Of course I neglected to take pictures of every step again, but I am sure there are plenty of instructions to be found elsewhere on the internet.
Today I might try out the beet powder I purchased to see if it creates a different, more intense color.

Finished Mosaic Piece

I just finished this mosaic for a shower in a local home, that I have been commissioned to create.
The black scroll design mimics the wrought iron of the front door of this house. The material is polished travertine. The piece measures 5ft by 30 in. It took about a month to complete.
As usual, I became attached to the piece and was sad to see it go. It was installed yesterday, and I will post pictures of the piece installed, once it is grouted and cleaned up.



Well, this post is different from what I usually blog about. Here is the deal:
my oldest daughter lives in Sweden. She finished her masters degree in graphic design from the University of Gothenburg in 2013, and decided to stay in Sweden. She has been trying to find a job with no luck. She has been working online, taking on small jobs to support herself, but now her savings are running out. She has a lot of talent, but not a whole lot of luck. Below is a link to a site called Patreon, where you can help her out, if you would like to. You don't have to donate if you do not want to,  just sharing the link on your Facebook, or Twitter, or whatever social media account you use would be a great help.

Thanks to all of you, willing to help,


I am back!

I did not realize it has been that long since I last wrote anything in this blog! It has been over a year and a half!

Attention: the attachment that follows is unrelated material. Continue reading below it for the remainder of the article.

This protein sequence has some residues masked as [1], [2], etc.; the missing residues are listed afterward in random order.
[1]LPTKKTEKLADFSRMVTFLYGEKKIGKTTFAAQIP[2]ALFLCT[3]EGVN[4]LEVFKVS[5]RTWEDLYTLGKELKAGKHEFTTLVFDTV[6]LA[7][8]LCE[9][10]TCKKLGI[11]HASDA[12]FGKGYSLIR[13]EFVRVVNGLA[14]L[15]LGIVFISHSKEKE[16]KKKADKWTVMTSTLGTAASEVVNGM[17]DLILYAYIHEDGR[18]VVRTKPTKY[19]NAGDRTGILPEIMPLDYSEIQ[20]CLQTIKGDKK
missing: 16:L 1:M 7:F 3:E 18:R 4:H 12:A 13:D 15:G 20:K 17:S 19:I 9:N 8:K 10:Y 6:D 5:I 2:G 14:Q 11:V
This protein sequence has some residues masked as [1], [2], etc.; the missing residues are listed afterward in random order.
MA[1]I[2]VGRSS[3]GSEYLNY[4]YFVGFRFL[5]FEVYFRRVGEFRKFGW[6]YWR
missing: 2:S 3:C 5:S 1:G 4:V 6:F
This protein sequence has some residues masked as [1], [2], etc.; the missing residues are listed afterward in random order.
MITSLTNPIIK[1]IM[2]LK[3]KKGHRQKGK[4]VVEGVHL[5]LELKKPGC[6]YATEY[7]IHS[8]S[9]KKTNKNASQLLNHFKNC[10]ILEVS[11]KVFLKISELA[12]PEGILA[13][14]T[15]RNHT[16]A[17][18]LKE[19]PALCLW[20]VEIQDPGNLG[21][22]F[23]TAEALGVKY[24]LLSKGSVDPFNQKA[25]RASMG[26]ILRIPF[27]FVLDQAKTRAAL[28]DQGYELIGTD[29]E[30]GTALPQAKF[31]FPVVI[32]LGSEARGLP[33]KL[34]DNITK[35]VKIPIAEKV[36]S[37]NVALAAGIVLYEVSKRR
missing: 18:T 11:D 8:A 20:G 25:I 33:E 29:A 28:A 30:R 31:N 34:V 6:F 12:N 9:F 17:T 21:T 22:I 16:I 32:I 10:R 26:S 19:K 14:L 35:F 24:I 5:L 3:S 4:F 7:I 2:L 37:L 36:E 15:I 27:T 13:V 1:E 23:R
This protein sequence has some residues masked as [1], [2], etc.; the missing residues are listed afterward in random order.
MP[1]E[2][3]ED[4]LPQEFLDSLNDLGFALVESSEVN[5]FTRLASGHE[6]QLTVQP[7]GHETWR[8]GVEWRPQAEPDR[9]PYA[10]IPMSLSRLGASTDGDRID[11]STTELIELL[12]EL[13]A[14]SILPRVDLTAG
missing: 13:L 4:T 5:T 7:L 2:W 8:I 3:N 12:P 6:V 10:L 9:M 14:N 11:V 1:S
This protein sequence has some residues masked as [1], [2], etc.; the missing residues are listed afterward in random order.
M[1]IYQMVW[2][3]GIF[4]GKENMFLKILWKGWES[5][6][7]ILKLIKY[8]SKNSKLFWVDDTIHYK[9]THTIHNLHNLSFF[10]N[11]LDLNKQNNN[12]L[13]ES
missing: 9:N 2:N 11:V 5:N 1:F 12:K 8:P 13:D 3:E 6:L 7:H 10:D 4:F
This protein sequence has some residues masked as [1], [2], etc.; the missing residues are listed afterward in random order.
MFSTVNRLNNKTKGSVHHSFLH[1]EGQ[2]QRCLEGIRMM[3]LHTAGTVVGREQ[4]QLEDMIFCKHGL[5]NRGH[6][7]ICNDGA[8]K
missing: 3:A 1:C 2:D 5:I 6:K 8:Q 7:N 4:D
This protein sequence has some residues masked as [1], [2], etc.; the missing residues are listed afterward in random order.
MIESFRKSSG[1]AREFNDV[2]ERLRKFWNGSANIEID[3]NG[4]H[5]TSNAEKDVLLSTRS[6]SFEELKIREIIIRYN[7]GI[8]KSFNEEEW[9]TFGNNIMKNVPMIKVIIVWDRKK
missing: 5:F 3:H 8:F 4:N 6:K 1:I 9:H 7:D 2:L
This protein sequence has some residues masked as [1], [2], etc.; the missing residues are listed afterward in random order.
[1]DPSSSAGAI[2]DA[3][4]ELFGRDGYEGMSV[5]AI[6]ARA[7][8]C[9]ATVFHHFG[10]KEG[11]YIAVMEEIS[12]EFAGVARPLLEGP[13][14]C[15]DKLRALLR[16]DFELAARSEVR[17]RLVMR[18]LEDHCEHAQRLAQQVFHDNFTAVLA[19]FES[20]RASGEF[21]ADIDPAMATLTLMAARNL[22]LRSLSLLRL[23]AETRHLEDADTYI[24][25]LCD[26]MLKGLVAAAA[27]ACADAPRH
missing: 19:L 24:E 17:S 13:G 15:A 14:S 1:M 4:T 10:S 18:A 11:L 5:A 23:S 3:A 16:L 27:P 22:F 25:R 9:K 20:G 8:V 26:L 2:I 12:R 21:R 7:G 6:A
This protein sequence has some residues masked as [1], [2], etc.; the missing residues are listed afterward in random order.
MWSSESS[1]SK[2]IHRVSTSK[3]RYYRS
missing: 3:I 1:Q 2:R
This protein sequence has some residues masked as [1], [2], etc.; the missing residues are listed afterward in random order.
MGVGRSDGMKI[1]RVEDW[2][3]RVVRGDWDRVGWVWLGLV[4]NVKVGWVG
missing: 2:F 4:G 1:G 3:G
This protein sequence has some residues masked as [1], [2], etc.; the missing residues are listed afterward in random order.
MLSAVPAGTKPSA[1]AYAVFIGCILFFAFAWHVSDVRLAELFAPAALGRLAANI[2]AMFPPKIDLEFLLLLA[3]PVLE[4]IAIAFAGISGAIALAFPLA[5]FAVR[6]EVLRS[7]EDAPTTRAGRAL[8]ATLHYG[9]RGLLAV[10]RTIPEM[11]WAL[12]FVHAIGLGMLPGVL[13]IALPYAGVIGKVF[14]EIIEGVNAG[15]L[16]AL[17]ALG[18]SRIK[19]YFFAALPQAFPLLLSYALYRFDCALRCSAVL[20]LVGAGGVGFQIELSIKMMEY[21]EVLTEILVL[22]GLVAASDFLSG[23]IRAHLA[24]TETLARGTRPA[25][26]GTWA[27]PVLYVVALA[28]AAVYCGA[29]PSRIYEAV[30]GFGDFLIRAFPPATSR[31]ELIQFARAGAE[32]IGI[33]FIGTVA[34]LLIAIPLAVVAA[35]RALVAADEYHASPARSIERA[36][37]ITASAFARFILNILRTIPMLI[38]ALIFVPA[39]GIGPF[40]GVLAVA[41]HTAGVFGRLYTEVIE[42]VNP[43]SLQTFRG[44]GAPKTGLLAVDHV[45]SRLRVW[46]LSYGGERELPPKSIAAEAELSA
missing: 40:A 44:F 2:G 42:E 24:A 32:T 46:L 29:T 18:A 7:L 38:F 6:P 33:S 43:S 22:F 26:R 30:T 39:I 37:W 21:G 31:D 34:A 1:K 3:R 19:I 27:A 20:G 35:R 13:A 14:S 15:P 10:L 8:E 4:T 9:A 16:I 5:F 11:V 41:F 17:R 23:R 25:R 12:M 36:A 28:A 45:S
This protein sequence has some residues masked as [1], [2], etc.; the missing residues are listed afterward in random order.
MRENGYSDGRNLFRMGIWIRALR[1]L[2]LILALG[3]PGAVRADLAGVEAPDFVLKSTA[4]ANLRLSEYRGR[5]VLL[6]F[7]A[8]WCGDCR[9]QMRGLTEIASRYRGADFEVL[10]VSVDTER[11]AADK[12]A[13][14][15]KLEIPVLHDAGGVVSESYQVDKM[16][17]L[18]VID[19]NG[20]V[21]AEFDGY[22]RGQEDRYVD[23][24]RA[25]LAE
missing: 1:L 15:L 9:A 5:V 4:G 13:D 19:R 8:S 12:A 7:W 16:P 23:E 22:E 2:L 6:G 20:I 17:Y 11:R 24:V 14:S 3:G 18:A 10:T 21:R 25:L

Well, during that time I took on a public art piece, built in Ikea "Billy" shelves, refinished a side table, dragged home numerous other pieces of furniture that still need to be refinished, found a lot of beautiful items at thrift stores and made a lot of soap.
The public art piece took over a year from conception to completion, and, as it always happens when I take on a big project, took over my entire life. During the time I worked on the mosaic called Partners, my household was completely neglected, and even though I finished at the beginning of this year, I am still trying to deal with the fallout. Oh what a mess!
If you would like to see pictures of the project, here is the link:

Here are some of the pictures of the numerous other projects I have completed and some of the items I have found while thrifting.

Imperial Glass Lace Edged Katy Blue cups circa 1935

Two vintage Noritake lustreware plates in exceptional condition from the 1910s

A Rosenthal bowl with a sterling silver foot, also like new.

8 pristine W.H. Grindley "Sunday Morning" cereal bowls that appear to have never been used

The list of finds goes on and on, so much, that I have dedicated one of the spare bedrooms to store all of my treasures. Hopefully I will find the time to take pictures and list them in MY ETSY STORE soon. 

This is a Drexel side table I found at my local Goodwill store for $7. It had lots of stains and rough areas and needed a lot of attention. With some wood filler, oil based primer, a lot of sanding, several cans of spray paint, 4 casters and two handles I had left over from the desk I built in my studio, it turned out pretty well. 



Some pics of the built in Ikea Billy shelves. Please keep in mind the pictures were taken with an older phone, so the quality is not as good as I would like it.
There are many tutorials on how to build in these bookcases, so I did not deem it necessary to provide step by step instructions. 


New Batch of Cold Process Soap

I finally managed to make two small batches of shaving and facial soap. This is the first time since I have returned from Europe in mid July and I was running very low on inventory.
I made a new "flavor" called White Tea, Ginger and Honey. I added some Vanilla EO and it smells "yummy".
I also made a batch of my regular Prickly Pear, Tea Tree Oil soap. Both should be ready for sale in my Etsy store in about 4 weeks, just in time for the Christmas season.